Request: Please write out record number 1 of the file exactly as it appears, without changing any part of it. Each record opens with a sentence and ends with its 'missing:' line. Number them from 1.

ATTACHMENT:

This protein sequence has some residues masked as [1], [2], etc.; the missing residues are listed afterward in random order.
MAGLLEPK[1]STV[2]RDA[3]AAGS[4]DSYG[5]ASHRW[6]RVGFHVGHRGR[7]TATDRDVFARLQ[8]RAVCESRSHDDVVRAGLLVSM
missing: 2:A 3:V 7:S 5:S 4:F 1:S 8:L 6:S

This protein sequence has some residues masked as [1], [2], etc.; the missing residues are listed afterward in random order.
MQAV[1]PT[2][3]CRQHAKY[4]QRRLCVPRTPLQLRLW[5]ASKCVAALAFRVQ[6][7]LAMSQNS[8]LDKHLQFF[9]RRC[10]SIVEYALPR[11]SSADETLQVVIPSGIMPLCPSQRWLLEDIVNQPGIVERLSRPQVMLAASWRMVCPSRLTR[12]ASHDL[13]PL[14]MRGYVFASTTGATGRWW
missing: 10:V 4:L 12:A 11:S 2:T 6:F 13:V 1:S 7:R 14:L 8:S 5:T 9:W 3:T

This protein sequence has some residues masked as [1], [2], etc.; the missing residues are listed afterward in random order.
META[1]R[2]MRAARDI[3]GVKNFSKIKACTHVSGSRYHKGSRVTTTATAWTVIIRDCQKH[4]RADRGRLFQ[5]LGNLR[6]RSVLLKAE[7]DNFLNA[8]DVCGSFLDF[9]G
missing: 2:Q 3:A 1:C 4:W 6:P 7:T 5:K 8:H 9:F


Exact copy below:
This protein sequence has some residues masked as [1], [2], etc.; the missing residues are listed afterward in random order.
MAGLLEPK[1]STV[2]RDA[3]AAGS[4]DSYG[5]ASHRW[6]RVGFHVGHRGR[7]TATDRDVFARLQ[8]RAVCESRSHDDVVRAGLLVSM
missing: 2:A 3:V 7:S 5:S 4:F 1:S 8:L 6:S